Texas Authorities Rescue Over 200 People, 153 Pets, As Residents Brace For More Flooding

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John Oyewale Contributor
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Authorities in southern Texas rescued at least 224 people and 153 pets from floods late Saturday following recent storms, even as residents batten down for more rain and flooding, according to reports.

Residents and their pets were trapped in their homes and vehicles and it was “really sad to see the impact of people’s livelihoods, homes, infrastructure as well as just the public infrastructure,” Harris County Judge Linda Hidalgo told CNN Saturday.

The figures of the rescued stood at 178 people and 122 pets as of Friday, Hidalgo told reporters at a press conference late Saturday, as aired by KHOU 11. Some livestock were still trapped in the area, she added.

The press conference was held at the David Wayne Hooks Memorial Airport, just before Hidalgo would conduct an aerial survey of the flooded areas.

“There have been no confirmed deaths related to the incident, and I haven’t heard about any serious injuries,” Hidalgo told reporters.

Rivers had swollen, the floodwaters were carrying debris, snakes, and rats, and there was the risk of bacterial contamination and chemical waste from stranded cars, Hidalgo added.

The floodwaters cut off Rio Villa and its surrounding areas south of Lake Houston, Hidalgo told reporters. Evacuation orders would not be lifted for the time being as the weather was unpredictable, she added. Residents still in their homes needed to stay put through the weekend and should not risk attempting self-evacuation but call emergency services to assist with evacuation. Some residents around the East Fork of the San Jacinto River were airlifted from their rooftops, Hildalgo tweeted Friday.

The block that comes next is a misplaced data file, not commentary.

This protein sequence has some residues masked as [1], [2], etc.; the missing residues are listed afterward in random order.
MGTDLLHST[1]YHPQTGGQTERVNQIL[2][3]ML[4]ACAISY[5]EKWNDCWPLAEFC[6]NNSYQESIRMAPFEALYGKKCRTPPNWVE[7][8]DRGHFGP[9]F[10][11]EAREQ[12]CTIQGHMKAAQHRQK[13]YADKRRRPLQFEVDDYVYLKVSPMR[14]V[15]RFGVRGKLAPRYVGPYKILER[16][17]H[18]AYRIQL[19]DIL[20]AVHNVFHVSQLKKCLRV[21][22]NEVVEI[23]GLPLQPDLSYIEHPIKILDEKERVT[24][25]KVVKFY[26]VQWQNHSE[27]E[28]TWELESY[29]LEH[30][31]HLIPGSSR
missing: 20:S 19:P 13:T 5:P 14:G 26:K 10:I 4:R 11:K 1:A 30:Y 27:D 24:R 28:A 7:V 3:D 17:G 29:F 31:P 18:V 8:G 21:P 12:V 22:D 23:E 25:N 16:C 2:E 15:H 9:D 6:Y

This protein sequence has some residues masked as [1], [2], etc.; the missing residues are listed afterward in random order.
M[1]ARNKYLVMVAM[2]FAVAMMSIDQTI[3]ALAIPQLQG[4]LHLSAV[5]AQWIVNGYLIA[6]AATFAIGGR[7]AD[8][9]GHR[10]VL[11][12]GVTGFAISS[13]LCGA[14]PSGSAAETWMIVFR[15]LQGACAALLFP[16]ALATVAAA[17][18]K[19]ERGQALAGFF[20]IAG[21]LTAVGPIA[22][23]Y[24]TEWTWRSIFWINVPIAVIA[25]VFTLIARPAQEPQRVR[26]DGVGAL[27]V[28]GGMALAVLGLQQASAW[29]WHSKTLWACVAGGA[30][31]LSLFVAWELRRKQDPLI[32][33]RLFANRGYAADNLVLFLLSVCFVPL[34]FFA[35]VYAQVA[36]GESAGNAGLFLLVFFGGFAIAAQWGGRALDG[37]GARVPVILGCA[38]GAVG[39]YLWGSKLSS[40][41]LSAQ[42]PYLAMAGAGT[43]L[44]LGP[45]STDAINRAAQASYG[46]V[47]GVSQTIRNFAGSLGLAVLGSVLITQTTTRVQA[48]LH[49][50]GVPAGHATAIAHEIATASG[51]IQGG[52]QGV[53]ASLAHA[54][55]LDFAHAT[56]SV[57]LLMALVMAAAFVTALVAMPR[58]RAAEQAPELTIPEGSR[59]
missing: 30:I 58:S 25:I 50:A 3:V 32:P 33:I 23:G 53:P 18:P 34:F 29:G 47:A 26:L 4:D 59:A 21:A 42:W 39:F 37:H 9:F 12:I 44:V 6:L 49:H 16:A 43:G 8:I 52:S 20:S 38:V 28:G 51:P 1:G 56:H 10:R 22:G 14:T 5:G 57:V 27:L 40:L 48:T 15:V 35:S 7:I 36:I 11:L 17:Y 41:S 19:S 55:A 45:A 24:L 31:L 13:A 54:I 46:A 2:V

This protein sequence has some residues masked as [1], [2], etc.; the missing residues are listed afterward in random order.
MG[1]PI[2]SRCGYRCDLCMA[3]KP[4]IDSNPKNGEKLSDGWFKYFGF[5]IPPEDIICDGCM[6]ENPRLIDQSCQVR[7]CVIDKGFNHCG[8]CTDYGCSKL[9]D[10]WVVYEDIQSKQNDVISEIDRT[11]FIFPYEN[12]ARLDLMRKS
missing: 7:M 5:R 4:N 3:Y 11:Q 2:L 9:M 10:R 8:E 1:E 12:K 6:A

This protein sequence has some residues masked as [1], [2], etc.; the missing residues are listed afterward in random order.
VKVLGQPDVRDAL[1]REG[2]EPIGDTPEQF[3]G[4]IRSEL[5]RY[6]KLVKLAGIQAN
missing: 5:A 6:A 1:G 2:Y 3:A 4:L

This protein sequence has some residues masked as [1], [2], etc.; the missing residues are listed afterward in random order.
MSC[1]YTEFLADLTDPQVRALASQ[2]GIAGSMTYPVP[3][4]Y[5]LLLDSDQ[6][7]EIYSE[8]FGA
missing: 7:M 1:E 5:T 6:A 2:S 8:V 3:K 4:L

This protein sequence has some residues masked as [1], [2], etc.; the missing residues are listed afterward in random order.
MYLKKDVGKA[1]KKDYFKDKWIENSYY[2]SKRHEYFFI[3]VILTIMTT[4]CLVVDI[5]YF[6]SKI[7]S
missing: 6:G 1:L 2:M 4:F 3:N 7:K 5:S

The floods nearly swept away a woman attempting to go and check on their home despite official warnings, Hidalgo revealed. (RELATED: Intense Video Shows Truck Driver Scrambling To Escape Rapidly-Sinking Vehicle)

“Numerous severe thunderstorms remain likely Monday afternoon into the overnight hours across the central & southern Great Plains,” the Storm Prediction Center (SPC) of the Center of the National Weather Service (NWS) posted late Sunday morning. “All hazards will be possible, including the potential for strong tornadoes.”

Various counties across Texas had already witnessed tornadoes, hail the size of softballs, and heavy rains causing rivers to reach the 2017 Hurricane Harvey levels since early April and earlier, according to CNN.

When asked regarding what kind of resources the federal and state governments might be need to mitigate the anticipated eventualities, Hidalgo told CNN she expected grants or low-interest loans from the federal government towards setting up recovery centers and meeting the needs of affected residents.

Hidalgo thanked the first responders for their round-the-clock work during the press conference.

Texas, Kansas and Oklahoma, comprising the southern Great Plains, “regularly experience some of the most extreme weather on the planet,” according to the U.S. Climate Resilience Toolkit.